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Radiobiological Modeling and Experimental Quantification of Radiobiological Parameters used in Cervical Cancer Brachytherapy Dose Calculation

  • Author / Creator
    Chow, Braden K
  • Cervical cancer is the fourth most common cancer worldwide, with an estimated 604,000 cases identified in 2020. The standard care for locally advanced cervical cancers is concurrent chemotherapy and external beam radiotherapy (EBRT) with a brachytherapy (BT) boost. Current guidelines recommend that the combined EBRT and BT doses be prescribed in units of radiobiological dose, which is calculated using radiobiological parameters α/β and T1/2. Though dose calculations are performed with conventional values of α/β (10 Gy for tumor and 3 Gy for organs at risk) and T1/2 (1.5 hours for both), a wide range of values have been reported in literature and their potential implications on current dose prescriptions have not been thoroughly investigated.

    This work presents the potential uncertainty that arises from the current body of reported parameter values and highlights pitfalls in estimating the clinical equivalency between two types of BT boosts: high-dose-rate (HDR) and pulsed-dose-rate (PDR). Variance in the α/β ratio and T1/2, within the ranges of values reported in the literature, can introduce over 10% variance in the calculated radiobiological tumor dose for PDR treatments, while changes in the α/β ratio can result in over 13% variance for HDR treatments. These significant variances highlight the need for further efforts to establish definitive radiobiological parameter values.

    Compared to the different radiation sources and treatment schedules used in previous experiments reported in literature, the in vitro experiments with cervical cancer cell lines performed in this study utilized clinical BT sources and clinically relevant treatment schedules. To do so, a first-in-kind brachytherapy afterloader in vitro radiation delivery apparatus (BAIRDA) was developed to deliver radiation to tissue culture plates. Parameter values (both α/β and T1/2) for seven cervical cancer cell lines (four squamous cell carcinoma and three adenocarcinoma) were determined using BAIRDA through single acute and fractionated hourly radiation schedules. Confirmatory experiments with a traditional irradiator yielded similar results for all cell lines, providing support for the novel BAIRDA methodology.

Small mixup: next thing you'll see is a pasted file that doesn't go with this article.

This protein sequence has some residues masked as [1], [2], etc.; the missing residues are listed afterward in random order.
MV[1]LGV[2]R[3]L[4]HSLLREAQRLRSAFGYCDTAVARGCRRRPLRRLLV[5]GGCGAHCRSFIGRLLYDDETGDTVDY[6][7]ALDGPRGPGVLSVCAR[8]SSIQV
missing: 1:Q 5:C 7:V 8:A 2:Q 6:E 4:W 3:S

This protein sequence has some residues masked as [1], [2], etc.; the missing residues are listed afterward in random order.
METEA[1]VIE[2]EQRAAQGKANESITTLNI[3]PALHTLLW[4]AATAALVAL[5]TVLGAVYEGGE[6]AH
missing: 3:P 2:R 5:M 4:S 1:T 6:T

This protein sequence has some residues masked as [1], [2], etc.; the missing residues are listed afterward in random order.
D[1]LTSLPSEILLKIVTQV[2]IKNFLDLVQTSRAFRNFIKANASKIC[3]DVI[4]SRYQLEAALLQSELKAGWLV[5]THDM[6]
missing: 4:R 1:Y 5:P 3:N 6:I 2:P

Uncertainties influencing in vitro experiments using both irradiator and BAIRDA configurations, including those associated with measurements of cell survival and dose, were evaluated to refine the radiobiological parameters. Of the two, the dominant uncertainty was from cell survival measurements. The experimentally determined α/β and T1/2 values varied by a maximum of 0.5 Gy and 0.4 hours, respectively, when considering either all experimental uncertainties or limiting the analysis to including only the variance in the surviving fraction for an experiment triplicate, which has been the common approach. BAIRDA experiments had a larger overall uncertainty than those using established irradiator methodology, but it could be reduced to a comparable level with further refinements of the experimental setup. Regardless, a complete uncertainty analysis did not affect the study’s findings, and the radiobiological parameters estimated with BAIRDA and traditional irradiators remained similar. Therefore, the uncertainty investigation provides greater confidence in the BAIRDA methodology and findings utilizing it.

    The radiobiological parameters reported in this study indicate that α/β for both squamous cell carcinoma and adenocarcinoma may be lower than the current conventional assumption (10 Gy) for tumor, while T1/2 may be higher than the conventional assumption (1.5 hours) for squamous cell carcinoma and lower for adenocarcinoma. These results suggest the potential for personalizing BT boosts based on cancer type; a PDR BT boost might deliver a greater radiobiological dose than the conventionally equivalent HDR BT boost for squamous cells and vice versa for adenocarcinoma. Further research building upon the findings of this thesis is needed to translate the results to the improvements of cervical cancer BT. To determine if they hold clinically, further investigation of cervical cancer radiobiological parameter values is needed in more clinically relevant formats (e.g. in vivo or through patient outcomes studies).

  • Subjects / Keywords
  • Graduation date
    Spring 2022
  • Type of Item
    Thesis
  • Degree
    Doctor of Philosophy
  • DOI
    https://doi.org/10.7939/r3-34ty-q588
  • License
    This thesis is made available by the University of Alberta Libraries with permission of the copyright owner solely for non-commercial purposes. This thesis, or any portion thereof, may not otherwise be copied or reproduced without the written consent of the copyright owner, except to the extent permitted by Canadian copyright law.